It#8217;s beginning to look a lot like Christmas everywhere you go
Lights, camera, action, now sing!
Monday night I was asked by two churches, Macedonia AME and East End Baptist, to attend dress rehearsals for Christmas programs.
When I attended East End’s rehearsal, I was deeply impressed by the performance of one of its members, Suffolk Police Chief William Freeman. There is another side to this man that I found hard to believe. The man can really act.
The name of this Christmas musical drama is Once Upon A Midnight Clear. The drama takes place from Jesus’ birth and beyond and Freeman plays the part of King Herod. There will be two performances presented, one on Saturday, Dec. 16 at 6:30 p.m. and the other on Sunday, Dec. 17 at 5:30 p.m.
Two others, Darryll Lewis and Orlando Turntine, will play the role of Joseph one night each; Candace Croston will play Mary; infant Devann Alexander Lewis will play the part of baby Jesus; and Malik Sellers will play Jesus at two years old.
The East End Praise Dance group is included and my personal dance instructor, Woodrow Hyman Jr., and his sister Kaye Jefferson, will be performing a special religious dance routine. The Voices of Praise Adult Choir will render music. The colorful costumes, done by various members of the church, the sound system and lighting, will bring biblical days to the present. About 60 East End members are included in the play.
The director of the play is Celestine Croston, Karen D. Croston is minister of Music and Dr. Mark Croston Sr. is senior pastor.
East End Baptist Church is located at 523 E. Washington St.
When I traveled to Macedonia AME, at 127 Pine St., the choir was almost closing out its musical dress rehearsal rendition of Jesus, There’s Just Something About That Name.
This powerful 40-minute presentation combines narration-optional drama, several heart-warming hymns, and favorites, along with moving new songs with the meaning that at the name of Jesus every knee shall bow and every tongue shall confess that Jesus Christ is Lord.
The program will take place at 4 p.m. Sunday, Dec. 17.
Mary Becker is minister of music and the Rev. Charles L. Harvin Sr. is senior pastor.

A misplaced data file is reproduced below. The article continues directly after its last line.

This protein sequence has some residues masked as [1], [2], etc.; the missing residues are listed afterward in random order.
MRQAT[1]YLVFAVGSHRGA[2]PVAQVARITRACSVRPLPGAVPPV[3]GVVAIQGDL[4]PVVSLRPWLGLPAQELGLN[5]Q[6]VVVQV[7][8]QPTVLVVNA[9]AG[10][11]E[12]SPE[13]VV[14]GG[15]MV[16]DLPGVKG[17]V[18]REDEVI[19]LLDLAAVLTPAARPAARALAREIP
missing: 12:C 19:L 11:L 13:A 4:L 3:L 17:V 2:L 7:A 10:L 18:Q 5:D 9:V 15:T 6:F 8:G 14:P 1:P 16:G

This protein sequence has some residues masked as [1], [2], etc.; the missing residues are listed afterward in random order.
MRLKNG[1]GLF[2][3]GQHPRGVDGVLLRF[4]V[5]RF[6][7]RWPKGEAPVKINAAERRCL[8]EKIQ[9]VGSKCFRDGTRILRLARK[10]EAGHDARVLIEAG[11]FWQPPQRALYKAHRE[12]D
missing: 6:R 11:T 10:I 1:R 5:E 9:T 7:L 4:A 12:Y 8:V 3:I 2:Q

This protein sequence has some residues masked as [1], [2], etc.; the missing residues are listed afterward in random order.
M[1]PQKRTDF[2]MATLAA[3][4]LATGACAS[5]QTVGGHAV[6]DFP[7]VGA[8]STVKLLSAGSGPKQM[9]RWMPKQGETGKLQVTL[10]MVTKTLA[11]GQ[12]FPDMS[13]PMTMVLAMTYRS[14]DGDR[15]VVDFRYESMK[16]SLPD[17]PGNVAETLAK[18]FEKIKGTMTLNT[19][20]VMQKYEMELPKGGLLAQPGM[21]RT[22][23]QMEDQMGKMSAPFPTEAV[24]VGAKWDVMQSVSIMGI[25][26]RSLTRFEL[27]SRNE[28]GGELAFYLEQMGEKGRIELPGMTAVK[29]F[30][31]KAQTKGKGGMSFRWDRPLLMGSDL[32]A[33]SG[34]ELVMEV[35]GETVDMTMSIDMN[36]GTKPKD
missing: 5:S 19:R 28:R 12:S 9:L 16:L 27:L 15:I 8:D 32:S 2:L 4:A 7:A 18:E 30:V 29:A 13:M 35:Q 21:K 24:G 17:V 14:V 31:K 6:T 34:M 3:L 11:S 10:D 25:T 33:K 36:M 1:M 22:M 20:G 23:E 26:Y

Lights at the Beach display
is taking on a musical theme
I also recommend that you treat the children in your family, or yourself, to the Holiday Lights at the Beach on the boardwalk at Virginia Beach. This light display followed one of my favorite Christmas songs, The 12 Days of Christmas.
I attended the event two weeks ago with my family and a friend, but I was completely unaware of what the display symbolized until we were almost at the end of the event and could see lights at a distance spelling out the 12 days of Christmas. The trail of lights along the boardwalk demonstrated what the song included. My favorite displays were the 10 Lords a-leaping and the 12 drummers drumming.
This display began on Nov. 17 and will end on Jan. 1. It only costs $9 a car from Monday-Thursday and $10 from Friday-Sunday, and on holidays that include Christmas Eve, Christmas Day, New Year’s Eve and New Year’s Day. Passengers on buses can attend at a price of $40 per bus.
You enter the show at 2nd Street and the boardwalk off Atlantic Avenue. At the entrance you will receive free sandwich coupons from Chick-fil-a, the sponsor of the event, a Christmas carol CD that plays Christmas music while you are driving along the pathway of lights, and a Holiday Lights At the Beach magazine, that includes valuable food coupons, recipes and human interest stories.
With this display you really get your money’s worth, including the “oohs” and “aahs” coming from the mouths of not only babes viewing the display with you, but also from adult passengers.
Wall is a former News-Herald reporter and regular contributor to the Town Square page.
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